Upcoming Exhibitions

Close-up detail of an abstract painting with very thick and gestural brushstrokes of mostly orange paint.

Featured Upcoming Exhibition

All Upcoming Exhibitions

  • Oct 21, 2023, to Oct 21, 2025

    Remix showcases familiar collection favorites as well as never-before-exhibited recent acquisitions. Artworks are grouped around themes, in some cases anchored by a medium and in others by an idea, that resonate among global artists across time, including photography, fiber works, the colors red and purple, nature, domesticity, and more.

    A horizontal canvas combines collaged paper, such as a scrap of a U.S. map, comic strip, and pictographs; cloth swatches; scrawled and dripped paint; and phrases like “It takes hard work to keep racism alive” and “Oh! Zone.” The work’s title appears in red paint right of center.

    Jaune Quick-to-See Smith, Indian, Indio, Indigenous, 1992; Oil and collage on canvas, 60 x 100 in.; National Museum of Women in the Arts, Museum purchase: Members' Acquisition Fund; Courtesy of the artist and Garth Greenan Gallery, New York

  • Oct 21, 2023, to Sep 22, 2024

    Enjoy a close-up look into the practices and perspectives of eight contemporary collection artists via short documentary-style videos. Presented in NMWA’s ground-floor Long Gallery, these captivating short films welcome visitors to the renewed museum. The installation’s intimate and immersive design sparks curiosity, inspires advocacy, and encourages slow looking during visitors’ exploration of the museum. The videos will premiere throughout the year. 

    A rendering of the gallery entrance of sliding glass doors with gold rim and the words

    Rendering of In Focus: Artists at Work installation; Courtesy of experiential design and technology company Art Processors.

  • Oct 21, 2023, to Oct 20, 2024

    The Entrance of the Emperor Sigismond into Mantua (1675), an extraordinary series of 25 prints by 17th-century French artist Antoinette Bouzonnet-Stella (1641–1676) is presented at NMWA for the first time in almost 15 years. The exhibition explores the circumstances of the work’s creation and focuses on Bouzonnet-Stella’s life in Paris, where she lived and worked with her uncle, artist Jacques Stella, in his prestigious lodgings in the Louvre. There, she produced copies of his paintings and accepted commissions for works such as The Entrance of the Emperor Sigismond into Mantua, her best-known work.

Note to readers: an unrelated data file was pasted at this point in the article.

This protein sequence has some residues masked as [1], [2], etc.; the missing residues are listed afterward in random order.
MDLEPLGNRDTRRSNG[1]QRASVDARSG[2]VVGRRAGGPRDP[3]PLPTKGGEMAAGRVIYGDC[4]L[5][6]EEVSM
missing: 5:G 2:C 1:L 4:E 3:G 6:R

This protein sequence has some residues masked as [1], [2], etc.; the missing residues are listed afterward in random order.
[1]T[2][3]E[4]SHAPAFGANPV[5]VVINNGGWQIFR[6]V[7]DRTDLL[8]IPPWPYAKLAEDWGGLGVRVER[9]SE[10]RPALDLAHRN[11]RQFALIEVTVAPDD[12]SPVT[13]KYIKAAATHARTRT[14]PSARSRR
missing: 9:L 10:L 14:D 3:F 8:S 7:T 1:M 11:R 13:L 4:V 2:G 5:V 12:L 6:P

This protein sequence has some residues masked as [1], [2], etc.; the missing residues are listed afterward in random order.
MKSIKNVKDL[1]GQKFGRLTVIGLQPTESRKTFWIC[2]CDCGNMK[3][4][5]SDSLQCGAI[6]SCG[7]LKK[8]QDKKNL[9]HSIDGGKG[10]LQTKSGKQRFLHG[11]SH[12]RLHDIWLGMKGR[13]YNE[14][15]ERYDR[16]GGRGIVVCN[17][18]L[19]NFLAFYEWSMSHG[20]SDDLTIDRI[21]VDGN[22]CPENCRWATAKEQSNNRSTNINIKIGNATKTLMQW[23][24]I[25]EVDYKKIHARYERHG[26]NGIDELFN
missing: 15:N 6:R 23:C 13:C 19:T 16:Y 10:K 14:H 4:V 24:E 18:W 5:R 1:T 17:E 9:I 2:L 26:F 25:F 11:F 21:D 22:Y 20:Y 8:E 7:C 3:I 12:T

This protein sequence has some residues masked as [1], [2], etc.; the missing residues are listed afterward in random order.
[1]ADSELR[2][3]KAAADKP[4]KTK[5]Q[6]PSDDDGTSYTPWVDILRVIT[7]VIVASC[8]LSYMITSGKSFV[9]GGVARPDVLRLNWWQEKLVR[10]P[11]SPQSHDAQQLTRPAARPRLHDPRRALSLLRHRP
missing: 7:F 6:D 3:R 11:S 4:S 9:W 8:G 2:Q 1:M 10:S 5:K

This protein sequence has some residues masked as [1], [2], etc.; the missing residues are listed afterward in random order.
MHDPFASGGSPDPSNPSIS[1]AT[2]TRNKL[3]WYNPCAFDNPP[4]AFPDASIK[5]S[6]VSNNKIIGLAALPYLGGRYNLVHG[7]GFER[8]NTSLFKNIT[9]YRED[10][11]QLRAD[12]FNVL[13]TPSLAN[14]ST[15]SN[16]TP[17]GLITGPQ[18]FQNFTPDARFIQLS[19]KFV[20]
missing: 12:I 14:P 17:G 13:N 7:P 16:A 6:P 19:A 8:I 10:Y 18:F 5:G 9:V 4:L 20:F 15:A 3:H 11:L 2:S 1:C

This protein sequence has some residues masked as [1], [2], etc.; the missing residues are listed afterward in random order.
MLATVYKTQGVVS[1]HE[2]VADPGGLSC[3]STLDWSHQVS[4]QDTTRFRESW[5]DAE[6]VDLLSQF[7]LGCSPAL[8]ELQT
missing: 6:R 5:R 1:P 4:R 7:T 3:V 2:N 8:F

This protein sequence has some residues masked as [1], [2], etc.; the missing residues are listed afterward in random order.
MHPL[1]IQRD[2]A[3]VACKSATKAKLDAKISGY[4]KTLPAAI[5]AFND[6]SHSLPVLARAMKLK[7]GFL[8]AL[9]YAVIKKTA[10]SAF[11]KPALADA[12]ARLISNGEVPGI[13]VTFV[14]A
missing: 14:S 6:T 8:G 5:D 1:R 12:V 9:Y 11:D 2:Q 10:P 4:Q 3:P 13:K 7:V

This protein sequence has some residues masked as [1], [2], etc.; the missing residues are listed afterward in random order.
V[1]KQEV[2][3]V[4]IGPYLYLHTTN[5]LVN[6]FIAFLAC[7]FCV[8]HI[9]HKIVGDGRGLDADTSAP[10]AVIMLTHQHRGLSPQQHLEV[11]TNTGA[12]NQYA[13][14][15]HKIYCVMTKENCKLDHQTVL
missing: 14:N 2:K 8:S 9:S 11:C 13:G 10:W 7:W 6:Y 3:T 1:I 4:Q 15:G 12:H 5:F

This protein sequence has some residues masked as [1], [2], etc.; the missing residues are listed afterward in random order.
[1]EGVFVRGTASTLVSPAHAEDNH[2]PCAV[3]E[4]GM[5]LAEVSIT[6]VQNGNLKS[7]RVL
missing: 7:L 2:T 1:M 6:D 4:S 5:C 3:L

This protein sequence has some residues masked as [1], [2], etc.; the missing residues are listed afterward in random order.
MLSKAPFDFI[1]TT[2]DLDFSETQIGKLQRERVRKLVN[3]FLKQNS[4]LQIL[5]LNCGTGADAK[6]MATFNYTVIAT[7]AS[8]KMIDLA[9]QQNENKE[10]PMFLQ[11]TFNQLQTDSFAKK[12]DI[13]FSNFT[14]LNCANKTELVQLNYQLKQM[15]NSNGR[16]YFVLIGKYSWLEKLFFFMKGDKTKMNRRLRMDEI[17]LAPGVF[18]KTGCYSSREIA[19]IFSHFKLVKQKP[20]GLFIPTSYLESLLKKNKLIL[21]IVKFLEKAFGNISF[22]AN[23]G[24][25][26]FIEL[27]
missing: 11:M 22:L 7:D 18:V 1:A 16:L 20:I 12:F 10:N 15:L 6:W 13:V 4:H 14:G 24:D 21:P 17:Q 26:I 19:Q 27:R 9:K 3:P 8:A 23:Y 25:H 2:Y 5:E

A black-and-white, horizontal print depicts multiple Roman-style male figures on horseback. They hold weapons or brass musical instruments and process, somewhat chaotically, towards the viewer's right.

    Antoinette Bouzonnet-Stella, Plate 25 from "L'Entree de l'Empereur Sigismond a Mantoue", 1675; Engraving on paper, 9 x 19 1/2 in.; National Museum of Women in the Arts, Gift of Chris Petteys; Photo by Lee Stalsworth

  • Nine new works by celebrated book artists inaugurate NMWA’s new Learning Commons and its reinvigorated Betty Boyd Dettre Library and Research Center. Some of the artists reflect on NMWA as a special place for art by women. Others remind viewers that creativity is expressed in other environs, from small interiors to vast outdoor geographies. Above all, the artists’ books celebrate the varied spaces where women’s creativity blooms. Participating artists include Alisa Banks, Adjoa J. Burrowes, Julie Chen, Suzanne Coley, IBé Crawley, Maricarmen Solis Diaz, Colette Fu, Kerry McAleer-Keeler, and María Verónica San Martín.

    A color photograph of two cases and wall frame containing sculptural artist's books against a blue wall.

    Bound to Amaze: Inside a Book-Collecting Career Installation; Photo credit Lee Stalsworth

  • Oct 21, 2023, to Oct 20, 2024

    “Weeping” paintings and prints by Hung Liu (1948–2021) features signature paint drips, layers of color, and cultural symbols that pay homage to overlooked figures in history, predominantly vulnerable women and children from the artist’s native China. Liu lived through Mao Zedong’s totalitarian regime during the Cultural Revolution before immigrating to the U.S., and her work reveals boundless empathy for the plights of the working class. Drawing inspiration from a collection of vintage photographs that she discovered on a return visit to China in the 1990s, she portrays migrant laborers, sex workers, female soldiers, and refugees with dignity, endurance, strength, and courage.

    An etching of a Chinese woman working at a wooden loom. Three colorful birds sit in the foreground of the print in front of the loom. Above the loom hovers a dream-like figure of a Chinese person wearing a long yellow robe. The figure is riding on a mystical red bird.

    Hung Liu, Women Working: Loom, 1999; Softground etching, spitbite aquatint with scraping and burnishing on paper, 31 1/2 x 41 3/4 in.; National Museum of Women in the Arts, Promised Gift of Steven Scott, Baltimore, in loving memory of his grandmother, Anna Kemper Albert; © Hung Liu

  • Apr 14 to Aug 11, 2024

    Visionary artists reimagine the past, present alternate realities, and inspire audiences to create different futures. During the past few years, our world has been transformed by a global pandemic, advocacy for social reform, and political division. How have these extraordinary times inspired artists? Works by the 28 artists featured in “New Worlds: Women to Watch 2024” explore these ideas from perspectives that shift across geographies, cultural viewpoints, and time.

    A woman in a blue dress and white face paint stands in a vast green landscape. She looks off to the side while carrying a foliage-covered lantern on her back. Two blue birds rest on her feather and wicker headdress.

    Meryl McMaster, Lead Me to Places I Could Never Find on My Own I, from the series “As Immense as the Sky,” 2019; Digital C-print, 40 x 60 in.; Courtesy of the artist, Stephen Bulger Gallery, and Pierre-François Ouellette art contemporain